Archive for category business

Why Not Run $1 Trillion+ Deficits?

This is why: Analysis: High-yield and U.S. debt at risk if Japan repatriates.

The United States now stands at the brink of a debt crisis. The Obama Administration has embraced the Keynesian model of recession intervention: stimulus. This embrace has not been merely a handshake, but rather a full-on bear-hug.

The recent tragic and devastating dual natural disasters in Japan, resulting in a frightening dual environmental and public health nightmare highlights just one of the many reasons to keep public debt under control.

The article linked above may be a bit confusing if it is the first of its kind that you have read, but permit me to summarize it.

Japan owns a great deal of public debt from sovereign nations around the world. It has invested heavily not only in quickly developing nations such as Brazil, but also in the United States. As the article states, Japan holds nearly $7,000 billion ($7 trillion) in external assets; $890 billion of which are debt obligations of the United States.

With the need for Japan to recover from a $180+ billion disaster, it is quite likely that Japan will be pulling funds back into the country out of investments that it has from around the world. Even if Japan doesn’t proceed with this course of action, it’s almost a certainty that it will be a minor or non-existent partner in funding our debt for the near future until its rebuilding is complete.

All of that to say this: there is one less major investor for the United States to count on in the near future.

Who will be taking up the slack in United States debt purchasing during Japan’s recovery phase? Right now it’s anybody’s guess.

Should national tragedies affect other key investors in U.S. debt–China–it could lead to large scale issues here in the States. The loss of consistent debt purchasing by Japan will not be an easy pill to swallow, which makes it all the more necessary for the United States to get its financial house in order.

One issue President Obama hasn’t yet had to deal with so far during his Presidency is a lack of financial backers around the world. The United States has always been an excellent investment for countries around the world; a huge economy with huge resources. The U.S. cannot run huge budget deficits without someway to pay for them. Sure the United States could just print all of the dollars that it needs to pay its financial obligations, but at some point inflation takes hold and the printing press must stop. The only other way to meet it financial obligations is to borrow money from other countries.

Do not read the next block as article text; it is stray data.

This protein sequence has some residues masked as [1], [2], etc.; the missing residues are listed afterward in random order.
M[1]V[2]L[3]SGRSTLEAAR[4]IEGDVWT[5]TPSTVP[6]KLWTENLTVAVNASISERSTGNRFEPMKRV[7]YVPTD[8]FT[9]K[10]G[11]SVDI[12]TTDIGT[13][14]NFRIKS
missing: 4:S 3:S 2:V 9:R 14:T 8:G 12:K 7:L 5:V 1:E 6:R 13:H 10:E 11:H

Adding $1,000+ billion deficits every year for the foreseeable future has always been scary, but what happens when one (or more) of your best ‘customers’ doesn’t shop at your ‘store’ anymore? Not good.

–the civil commentator


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Apple? Greedy? Yep.

From Geeky Gadgets: Publishers Speak Out Against Apple’s New App Store Subscriptions.

I find it curious how Apple has gained such a sterling reputation with the liberal ‘in’ crowd. Apple is a huge company that is definitely looking out for its stockholders. The best way for a company to look out for its stockholders is to try every way possible to turn a profit–a.k.a. be greedy. Oh, and by the way, where’s that iPad, iPhone, iPod made? Yep. China.

The sourced article above highlights for you that Apple, despite being the preference of ‘open-minded’ people all over the world, is just as greedy as Microsoft, Exxon-Mobil, BP, Wal-Mart, et al.

Oh, and another thing: Rush Limbaugh loves his Apple products, too. Shouldn’t that send some Apple users running to the recycle bin with their MacBook Air’s, iPad’s, and iPhone’s?

Just remember folks, just because a company turns a good profit doesn’t make them evil. Furthermore, just because a company turns a ridiculous profit doesn’t make them evil, either.

So welcome to the ship Apple-junkies! You’re feeding the capitalistic beast just as much as the rest of us.

–the civil commentator

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Survivor: Mobi Islands

Another one bites the dust!